Oscar and Tony winner Jason Robards Jr. died Tuesday at age 78 at Bridgeport Hospital in Fairfield, Conn. after a lengthy battle with cancer.
The actor won back-to-back supporting Oscars in 1976 and ’77 for “All the President’s Men” and “Julia.” He also appeared memorably in such films as “Melvin and Howard,” “Long Day’s Journey Into Night,” “A Thousand Clowns,” “Once Upon a Time in the West” and 1999’s “Magnolia.”
Despite his film acclaim, his name will forever be linked with Broadway and with Eugene O’Neill, beginning with his definitive performance in Jose Quintero’s 1956 production of “The Iceman Cometh.”
That revival so impressed the playwright’s widow that she allowed Quintero to stage “Long Day’s Journey Into Night” shortly thereafter — even though O’Neill had asked that it not be performed until 25 years after his death (which occurred in 1953).
Robards’ unshowy but emotionally true performances made him a significant acting presence in the American theater over the past several decades.
‘A gentleman of the theater’
When Robards was saluted at the Kennedy Center Honors last year, actor Frank Langella was among those to pay tribute: “Actors used to be called ladies and gentlemen of the theater. Those have become antiquated terms, but Jason Robards lives up to that tradition; he remains a gentleman of the theater.”
On Tuesday, Langella also praised the actor for his generosity and support. He recalled that in 1996, Robards was appearing in Brian Friel’s “Molly Sweeney” at the Roundabout in New York. The morning after Langella opened in “The Father,” at the Roundabout’s larger stage, he received a handwritten note from Robards and a bouquet congratulating him on the review in the New York Times. “There are not many actors who would do that,” Langella said.
Robards managed to combine a classical style of acting with no-nonsense realism; he could convey rock-of-Gibraltar stability (as in “All the President’s Men”) or overpowering fragility, as in his O’Neill work. His commanding yet vulnerable presence stood out in sharp contrast to a generation of Method actors in the 1950s, when he rose to fame.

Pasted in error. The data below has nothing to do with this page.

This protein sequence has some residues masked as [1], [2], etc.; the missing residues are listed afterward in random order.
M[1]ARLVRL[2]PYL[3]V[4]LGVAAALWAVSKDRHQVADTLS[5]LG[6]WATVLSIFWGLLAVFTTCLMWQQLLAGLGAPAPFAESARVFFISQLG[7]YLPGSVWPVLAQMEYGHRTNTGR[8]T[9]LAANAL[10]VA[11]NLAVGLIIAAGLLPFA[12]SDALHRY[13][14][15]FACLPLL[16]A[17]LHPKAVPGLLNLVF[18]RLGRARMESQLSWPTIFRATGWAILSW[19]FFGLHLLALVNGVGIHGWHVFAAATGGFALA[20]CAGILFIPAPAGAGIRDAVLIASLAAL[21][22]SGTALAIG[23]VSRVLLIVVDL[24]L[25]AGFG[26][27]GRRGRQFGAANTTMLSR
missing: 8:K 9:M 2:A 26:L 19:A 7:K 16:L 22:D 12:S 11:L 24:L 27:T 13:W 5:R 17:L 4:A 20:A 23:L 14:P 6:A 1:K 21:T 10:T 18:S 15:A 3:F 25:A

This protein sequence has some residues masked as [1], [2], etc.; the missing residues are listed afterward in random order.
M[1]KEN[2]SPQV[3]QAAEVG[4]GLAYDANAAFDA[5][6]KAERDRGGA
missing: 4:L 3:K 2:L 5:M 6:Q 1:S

He was influenced by his father, Jason Robards Sr., who appeared in more than 175 films and with whom he co-starred onstage in Budd Schulberg’s “The Disenchanted” (1959), for which Robards Jr. won a Tony award.
As a youth Robards had turned his back on his father’s profession. He was born on July 26, 1922 in Chicago, and at the age of five, when his parents divorced, he moved to Hollywood with his father.
Attending Hollywood High, Robards was determined to become a professional athlete. After high school, he went into active duty in the Naval Reserve and served in the Pacific. He survived the attack on Pearl Harbor and was eventually discharged in 1946 as radioman first class.
Steps up to bat
The war changed his ambitions. He read the works of O’Neill and, at his father’s encouragement, studied at the American Academy of Dramatic Arts — while making a last stab at semi-pro baseball. He stayed at AADA only eight months.
He worked in stock and local theater, copping a role as John Hodiak’s understudy in “The Chase” on Broadway. In 1952 he met Quintero, who cast him in the off-Broadway production of “American Gothic.”
But it was “Iceman” in 1956 that pushed Robards into the front ranks of theater actors. “I left sad that Mr. O’Neill was not alive to witness it, because it was so clearly what he intended but never got,” wrote critic Wolcott Gibbs in the New Yorker.
The American premiere the following year of “Long Day’s Journey,” with Robards, Fredric March and Florence Eldridge, made theater history. The play ran for almost two years.
Both those performances have been preserved — the former in a TV production and the latter in the film version with Katharine Hepburn, Ralph Richardson and Dean Stockwell.
In 1958 Robards tried his hand at Shakespeare, at the Stratford Shakespeare Festival. Productions of “Henry IV, Part One” and “The Winter’s Tale” were met with mixed response. But that did not deter him from trying “Macbeth” the following year.